Microsoft Word/index for manual


QUESTION: Hi Suzanne,

I have 25 technical chapters (each a separate Word file containing many tables, photos, and figures) that I am combining into one PDF, which is a manual.  That part is all good. My question is in regards to making an index of technical terms for the final document which will be its own section at the end of the document.  

I can make an index in a Word file, that is no problem, but I need one master integrated index, not 25 separate ones.  

I am using Adobe Acrobat Pro DC for the PDF. I can't find an option for inserting an index.

Seems like such a simple problem, yet I can't figure it out.

Thanks for any help,

ANSWER: It would be far easier if you would combine all the chapters into a single Word file and then make the index. Making an index is no simple thing even then (for instructions and suggestions, see If you insist on keeping them separate, you'll need to use an RD field, in a separate Word file, to compile the index for the 25 chapters (though you'll still have the work of inserting the XE fields). For help with that, see (this is for a TOC, but it works the same way for an index, I believe).

Another approach is to create a Master Document; for instructions on that, see Be aware that Master Documents are risky; see

---------- FOLLOW-UP ----------

QUESTION: Thanks for the help.  I haven't had luck with master documents in the past, although granted it was awhile ago that I used them.

I broke these chapters into separate documents because they are complicated and Word was hanging up; I would end up with crashing and corrupted files on a regular basis.  I suppose that I could try again.

Is there a way to combine the chapters without using copy/paste?

Regardless of how you do it, the real work is in marking the index entry fields, and you can do that with the documents separated. Then you could try using the RD field solution to see if it works to your satisfaction. The difficulty there would be that you will have to have restarted numbering in each chapter to follow that in the previous one, and you'll need to have the XE fields hidden to make sure the page numbering is correct.

If you want to combine the chapters, assuming that they are all based on the same template (and therefore have the same styles, page formatting, etc.), then just create a copy of the first chapter (or front matter) and then use Insert | File (in Word 2003 or earlier) or Insert | Text | Object | Text from File in Word 2007 or later) to append each additional file to the end. If you want section breaks between the chapters, then you can insert a section break at the end of the document before adding each chapter.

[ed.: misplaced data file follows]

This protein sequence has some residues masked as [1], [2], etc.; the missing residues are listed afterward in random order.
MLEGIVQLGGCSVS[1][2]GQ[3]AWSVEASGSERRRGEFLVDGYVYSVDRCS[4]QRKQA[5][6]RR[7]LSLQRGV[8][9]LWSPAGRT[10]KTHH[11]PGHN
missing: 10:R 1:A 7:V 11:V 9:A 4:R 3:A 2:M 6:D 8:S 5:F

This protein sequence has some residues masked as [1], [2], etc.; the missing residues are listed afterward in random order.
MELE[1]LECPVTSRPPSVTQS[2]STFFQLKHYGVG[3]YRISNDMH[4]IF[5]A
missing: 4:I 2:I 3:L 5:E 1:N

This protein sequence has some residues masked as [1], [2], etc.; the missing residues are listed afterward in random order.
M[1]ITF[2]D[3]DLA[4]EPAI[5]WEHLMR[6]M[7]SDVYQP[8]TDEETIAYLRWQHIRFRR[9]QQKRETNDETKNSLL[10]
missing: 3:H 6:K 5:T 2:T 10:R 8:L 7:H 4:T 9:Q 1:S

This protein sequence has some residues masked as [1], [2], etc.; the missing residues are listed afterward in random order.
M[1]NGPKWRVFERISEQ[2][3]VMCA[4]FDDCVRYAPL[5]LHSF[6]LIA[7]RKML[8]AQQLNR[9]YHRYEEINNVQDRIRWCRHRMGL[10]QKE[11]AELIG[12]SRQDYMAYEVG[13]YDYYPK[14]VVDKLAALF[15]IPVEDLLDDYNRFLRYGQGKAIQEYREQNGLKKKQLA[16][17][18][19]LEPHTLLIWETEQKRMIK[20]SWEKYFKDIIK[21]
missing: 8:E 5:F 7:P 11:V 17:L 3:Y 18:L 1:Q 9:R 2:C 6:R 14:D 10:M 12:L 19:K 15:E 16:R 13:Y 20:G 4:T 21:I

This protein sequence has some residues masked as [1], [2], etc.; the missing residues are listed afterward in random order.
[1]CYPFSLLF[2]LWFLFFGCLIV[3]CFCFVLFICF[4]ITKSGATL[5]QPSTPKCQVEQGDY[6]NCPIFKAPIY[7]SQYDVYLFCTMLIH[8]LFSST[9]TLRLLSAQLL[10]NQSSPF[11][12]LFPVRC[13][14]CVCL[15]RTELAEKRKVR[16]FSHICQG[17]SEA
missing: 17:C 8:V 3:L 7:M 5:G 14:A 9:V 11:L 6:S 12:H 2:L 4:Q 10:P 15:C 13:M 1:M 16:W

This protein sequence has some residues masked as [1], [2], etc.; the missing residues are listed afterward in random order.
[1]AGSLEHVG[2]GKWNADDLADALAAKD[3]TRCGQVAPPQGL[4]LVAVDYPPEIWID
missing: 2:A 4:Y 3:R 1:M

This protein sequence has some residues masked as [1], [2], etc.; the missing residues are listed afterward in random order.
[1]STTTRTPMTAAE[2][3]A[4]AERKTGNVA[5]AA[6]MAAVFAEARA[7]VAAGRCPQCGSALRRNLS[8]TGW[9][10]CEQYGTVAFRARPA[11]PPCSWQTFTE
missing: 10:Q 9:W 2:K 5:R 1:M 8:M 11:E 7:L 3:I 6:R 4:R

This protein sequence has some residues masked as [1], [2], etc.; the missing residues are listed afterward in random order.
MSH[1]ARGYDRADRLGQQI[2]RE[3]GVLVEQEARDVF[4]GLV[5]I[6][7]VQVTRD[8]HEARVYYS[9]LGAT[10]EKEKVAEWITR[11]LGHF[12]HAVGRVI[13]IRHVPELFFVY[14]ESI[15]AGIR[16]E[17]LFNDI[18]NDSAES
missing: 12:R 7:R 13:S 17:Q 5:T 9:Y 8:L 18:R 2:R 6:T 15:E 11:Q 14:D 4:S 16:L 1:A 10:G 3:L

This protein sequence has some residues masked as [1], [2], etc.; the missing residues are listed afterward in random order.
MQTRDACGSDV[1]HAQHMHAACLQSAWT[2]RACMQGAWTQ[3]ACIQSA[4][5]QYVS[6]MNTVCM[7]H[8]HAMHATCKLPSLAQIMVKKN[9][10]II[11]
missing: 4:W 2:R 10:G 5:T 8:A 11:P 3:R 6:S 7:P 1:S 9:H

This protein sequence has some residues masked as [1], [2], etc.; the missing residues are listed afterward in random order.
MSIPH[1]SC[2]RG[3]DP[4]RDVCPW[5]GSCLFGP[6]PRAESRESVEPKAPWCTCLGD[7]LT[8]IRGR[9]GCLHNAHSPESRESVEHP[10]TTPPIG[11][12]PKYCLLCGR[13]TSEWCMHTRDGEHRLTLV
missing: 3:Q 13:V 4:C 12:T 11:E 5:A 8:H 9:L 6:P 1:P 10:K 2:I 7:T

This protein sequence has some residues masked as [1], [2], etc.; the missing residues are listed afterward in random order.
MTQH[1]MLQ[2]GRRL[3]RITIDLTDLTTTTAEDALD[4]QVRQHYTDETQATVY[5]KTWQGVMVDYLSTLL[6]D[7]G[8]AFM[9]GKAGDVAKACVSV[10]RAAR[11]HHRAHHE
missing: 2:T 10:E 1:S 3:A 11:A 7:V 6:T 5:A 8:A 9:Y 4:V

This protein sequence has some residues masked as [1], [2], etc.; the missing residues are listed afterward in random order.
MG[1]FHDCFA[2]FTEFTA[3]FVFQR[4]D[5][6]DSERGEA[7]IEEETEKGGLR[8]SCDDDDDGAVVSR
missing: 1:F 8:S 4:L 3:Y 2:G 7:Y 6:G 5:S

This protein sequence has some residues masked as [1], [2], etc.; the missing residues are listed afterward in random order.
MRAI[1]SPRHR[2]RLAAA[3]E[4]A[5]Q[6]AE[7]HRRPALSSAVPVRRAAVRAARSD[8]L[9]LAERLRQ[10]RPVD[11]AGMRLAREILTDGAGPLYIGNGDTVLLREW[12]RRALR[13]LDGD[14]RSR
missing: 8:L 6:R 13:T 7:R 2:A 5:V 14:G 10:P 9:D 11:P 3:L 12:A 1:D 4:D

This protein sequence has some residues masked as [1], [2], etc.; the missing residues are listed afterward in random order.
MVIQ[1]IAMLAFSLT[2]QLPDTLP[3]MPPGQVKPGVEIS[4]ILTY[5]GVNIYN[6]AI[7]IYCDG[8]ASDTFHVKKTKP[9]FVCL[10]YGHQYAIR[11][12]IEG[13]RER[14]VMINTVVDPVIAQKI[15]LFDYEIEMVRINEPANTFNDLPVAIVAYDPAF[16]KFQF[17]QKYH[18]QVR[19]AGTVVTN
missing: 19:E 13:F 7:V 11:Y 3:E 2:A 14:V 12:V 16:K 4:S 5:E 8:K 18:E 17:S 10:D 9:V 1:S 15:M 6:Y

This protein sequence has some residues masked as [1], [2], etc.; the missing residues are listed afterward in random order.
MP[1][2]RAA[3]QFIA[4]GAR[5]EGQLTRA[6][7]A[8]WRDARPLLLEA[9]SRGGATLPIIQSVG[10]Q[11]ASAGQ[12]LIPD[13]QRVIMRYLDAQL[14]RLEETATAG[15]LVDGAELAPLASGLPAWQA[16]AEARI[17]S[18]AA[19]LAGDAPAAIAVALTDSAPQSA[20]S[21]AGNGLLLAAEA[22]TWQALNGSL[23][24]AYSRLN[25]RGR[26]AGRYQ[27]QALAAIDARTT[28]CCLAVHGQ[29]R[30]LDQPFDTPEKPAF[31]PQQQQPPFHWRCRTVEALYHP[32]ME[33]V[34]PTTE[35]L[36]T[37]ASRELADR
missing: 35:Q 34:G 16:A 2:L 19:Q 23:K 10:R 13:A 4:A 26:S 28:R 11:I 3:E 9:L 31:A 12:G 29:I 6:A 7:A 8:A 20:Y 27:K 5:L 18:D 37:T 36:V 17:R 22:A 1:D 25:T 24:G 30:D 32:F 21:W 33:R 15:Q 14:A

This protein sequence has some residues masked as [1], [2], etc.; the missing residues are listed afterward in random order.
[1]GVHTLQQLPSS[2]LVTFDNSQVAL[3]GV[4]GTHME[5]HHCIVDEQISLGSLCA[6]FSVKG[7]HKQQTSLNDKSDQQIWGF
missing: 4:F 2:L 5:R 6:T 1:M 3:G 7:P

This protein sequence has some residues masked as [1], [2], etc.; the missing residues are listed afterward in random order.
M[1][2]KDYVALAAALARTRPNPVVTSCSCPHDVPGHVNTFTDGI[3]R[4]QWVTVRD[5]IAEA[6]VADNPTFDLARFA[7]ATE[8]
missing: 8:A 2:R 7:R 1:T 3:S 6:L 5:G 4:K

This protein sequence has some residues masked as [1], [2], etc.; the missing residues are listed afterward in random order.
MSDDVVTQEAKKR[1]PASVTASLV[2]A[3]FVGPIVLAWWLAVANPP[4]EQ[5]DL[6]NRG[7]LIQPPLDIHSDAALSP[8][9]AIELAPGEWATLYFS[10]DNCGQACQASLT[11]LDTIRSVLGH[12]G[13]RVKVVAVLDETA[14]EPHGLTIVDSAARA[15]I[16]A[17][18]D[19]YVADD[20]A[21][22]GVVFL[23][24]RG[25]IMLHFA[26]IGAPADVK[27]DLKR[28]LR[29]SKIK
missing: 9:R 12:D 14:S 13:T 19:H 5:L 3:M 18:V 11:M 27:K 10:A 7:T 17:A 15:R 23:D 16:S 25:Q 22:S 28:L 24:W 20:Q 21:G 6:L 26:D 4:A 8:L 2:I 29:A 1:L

Word can handle very long, complex documents, but it does sometimes become cumbersome to work with them (in my experience, each Save can take a very long time). But if the editing is complete before you combine them, so that little manipulation is required, it shouldn't be too much of a problem. The last big book I made had 756 pages, 770 footnotes, and 218 inline images (not counting the few wrapped ones), and I handled it in one file (though without an index), and there are reports of documents of 10,000 pages created in Word, so it can be done!
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Suzanne S. Barnhill


I've been using Word for Windows since version 2.0 (1992), and the more I learn about it, the more I realize how little I know. But I may know a few things that you don't, and I'll help if I can. I answer many questions every day in Microsoft's peer support forums and as a result have been awarded the MVP (Most Valuable Professional) designation by Microsoft Corporation. You may be able to find the answer to your question at the Word MVPs' FAQ site or at my own Word FAQ site, so please check those first! Please, no questions about VBA (macros), Registry editing, networks, or complex merges, as I have no experience with these aspects of Word, nor do I have any experience with Word for Mac. Please indicate which version of Word you are using; if you are not sure, see "What version of Word do I have?".


I have a master's degree in classics (Latin), which is surprisingly helpful, though I no longer teach. The things I am proudest of: Having raised two children to maturity, both Merit Scholars, both college graduates (one a philosophy major!), one Phi Beta Kappa (from Harvard!); having been made a Paul Harris Fellow by my Rotary club; having been designated a Microsoft MVP.

Rotary Club of Fairhope, Friends of the Fairhope Public Library

B.A. (Latin), Agnes Scott College, 1966; M.A. (Classics), Emory University, 1972.

Awards and Honors
Microsoft Most Valuable Professional award every year since 1999; many Rotary honors

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